Letter: Honeyford’s remarks show need for education, discussion about race

Guest Contributor March 21, 2015 0
The Senate Agriculture, Water & Rural Economic Development Committee holds a public hearing January 28, 2014. • Photo by WashingtonSRC

The Senate Agriculture, Water & Rural Economic Development Committee holds a public hearing January 28, 2014. • Photo by WashingtonSRC

The Japanese American Citizens League (JACL), Seattle Chapter, is disheartened by the recent comments made by Washington State Senator Jim Honeyford of the 15th Legislative District, who said:

“The poor are more likely to commit crimes and colored more likely to be poor. I didn’t say anything other than that. And I believe that’s an accepted fact.” Honeyford followed this by stating he was not only referring to “the Negro or the Hispanic.”

JACL Seattle is disappointed with Sen. Honeyford’s use of these outdated terms, particularly when they are used during formal legislative proceedings. Honeyford’s remarks show a true need for more education for many in our state, elected and not, on how to speak about race and communities of color.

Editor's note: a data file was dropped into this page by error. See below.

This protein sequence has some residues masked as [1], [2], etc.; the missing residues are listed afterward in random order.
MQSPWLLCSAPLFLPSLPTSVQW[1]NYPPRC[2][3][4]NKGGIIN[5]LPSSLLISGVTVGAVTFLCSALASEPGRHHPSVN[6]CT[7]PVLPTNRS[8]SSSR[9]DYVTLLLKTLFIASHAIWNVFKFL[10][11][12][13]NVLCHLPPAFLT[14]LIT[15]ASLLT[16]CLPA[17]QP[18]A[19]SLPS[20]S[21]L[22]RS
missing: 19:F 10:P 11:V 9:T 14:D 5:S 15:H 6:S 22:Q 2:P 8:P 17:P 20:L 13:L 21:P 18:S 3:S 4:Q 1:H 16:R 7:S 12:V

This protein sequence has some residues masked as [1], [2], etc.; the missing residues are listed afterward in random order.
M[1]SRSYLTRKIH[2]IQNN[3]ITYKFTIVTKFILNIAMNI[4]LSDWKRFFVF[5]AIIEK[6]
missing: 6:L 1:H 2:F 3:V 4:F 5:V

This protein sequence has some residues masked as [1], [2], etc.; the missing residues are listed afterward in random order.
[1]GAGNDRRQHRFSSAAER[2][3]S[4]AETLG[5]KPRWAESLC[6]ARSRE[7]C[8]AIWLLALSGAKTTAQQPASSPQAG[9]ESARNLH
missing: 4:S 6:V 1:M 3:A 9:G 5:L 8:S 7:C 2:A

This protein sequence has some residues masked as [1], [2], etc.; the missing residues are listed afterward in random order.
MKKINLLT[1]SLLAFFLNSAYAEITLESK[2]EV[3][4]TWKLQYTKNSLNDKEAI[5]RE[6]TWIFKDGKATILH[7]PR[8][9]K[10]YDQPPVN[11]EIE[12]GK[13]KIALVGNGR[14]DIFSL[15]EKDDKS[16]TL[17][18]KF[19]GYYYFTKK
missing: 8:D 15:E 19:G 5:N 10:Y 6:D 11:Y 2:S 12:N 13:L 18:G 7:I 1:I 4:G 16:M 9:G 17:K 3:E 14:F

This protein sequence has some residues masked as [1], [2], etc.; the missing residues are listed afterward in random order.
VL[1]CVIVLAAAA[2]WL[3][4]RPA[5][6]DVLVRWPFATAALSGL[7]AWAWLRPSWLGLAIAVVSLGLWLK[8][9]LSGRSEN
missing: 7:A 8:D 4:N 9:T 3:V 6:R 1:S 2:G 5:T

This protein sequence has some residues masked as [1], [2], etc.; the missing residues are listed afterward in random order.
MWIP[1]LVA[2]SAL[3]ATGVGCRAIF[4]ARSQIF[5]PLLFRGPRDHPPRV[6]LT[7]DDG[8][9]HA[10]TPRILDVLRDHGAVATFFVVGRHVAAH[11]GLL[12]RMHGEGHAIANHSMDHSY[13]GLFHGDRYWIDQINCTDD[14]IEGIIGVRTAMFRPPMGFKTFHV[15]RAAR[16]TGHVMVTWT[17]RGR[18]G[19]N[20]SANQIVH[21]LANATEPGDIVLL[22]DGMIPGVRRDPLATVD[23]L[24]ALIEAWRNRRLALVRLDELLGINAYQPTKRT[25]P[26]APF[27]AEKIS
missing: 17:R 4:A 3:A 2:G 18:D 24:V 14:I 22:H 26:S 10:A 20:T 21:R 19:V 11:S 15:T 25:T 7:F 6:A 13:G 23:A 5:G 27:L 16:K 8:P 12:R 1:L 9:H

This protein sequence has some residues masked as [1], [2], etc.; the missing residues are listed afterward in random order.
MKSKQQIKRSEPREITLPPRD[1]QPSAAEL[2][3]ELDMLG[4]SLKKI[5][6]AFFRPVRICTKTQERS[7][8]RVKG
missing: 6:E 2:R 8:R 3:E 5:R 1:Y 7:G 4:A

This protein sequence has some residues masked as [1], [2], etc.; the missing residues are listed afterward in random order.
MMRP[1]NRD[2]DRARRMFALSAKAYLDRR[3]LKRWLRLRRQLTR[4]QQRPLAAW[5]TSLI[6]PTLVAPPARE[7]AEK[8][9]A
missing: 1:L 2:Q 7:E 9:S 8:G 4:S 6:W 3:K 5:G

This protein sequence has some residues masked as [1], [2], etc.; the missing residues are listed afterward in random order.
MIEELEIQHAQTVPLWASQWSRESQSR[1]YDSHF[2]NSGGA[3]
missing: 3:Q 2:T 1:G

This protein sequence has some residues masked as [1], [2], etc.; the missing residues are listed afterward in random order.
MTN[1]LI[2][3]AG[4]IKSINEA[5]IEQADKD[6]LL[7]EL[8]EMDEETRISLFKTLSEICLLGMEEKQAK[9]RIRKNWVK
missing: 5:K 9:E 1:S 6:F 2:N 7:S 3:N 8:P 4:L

Sen. Honeyford’s remarks, while offensive and outdated, give us all an opportunity to engage in a discussion about race in our state. This discussion can be furthered by passage of SB 5752, regarding the creation of Racial Impact Statements. SB 5752 will allow broad-scale cooperation between agencies, experts, and communities of color to ensure our elected officials can engage in open, honest, and informed discussions on race in Washington.

JACL Seattle commends Sen. Honeyford for making a public apology, and the organization commends him for committing to better understand communities of color in his district and our state. Washington is an increasingly diverse place, making it even more important that our public servants work to understand the issues and values of all communities of color. The Japanese American Citizens League, aware of our responsibilities as the nation’s oldest and largest Asian-American civil rights organization, is committed to facilitating a greater understanding of communities of color, and promoting a world that honors diversity by respecting values of fairness, equality, and social justice.

Paul Tashima
JACL Seattle Chapter President

For more opinions, click here

Leave A Response »

You must be logged in to post a comment.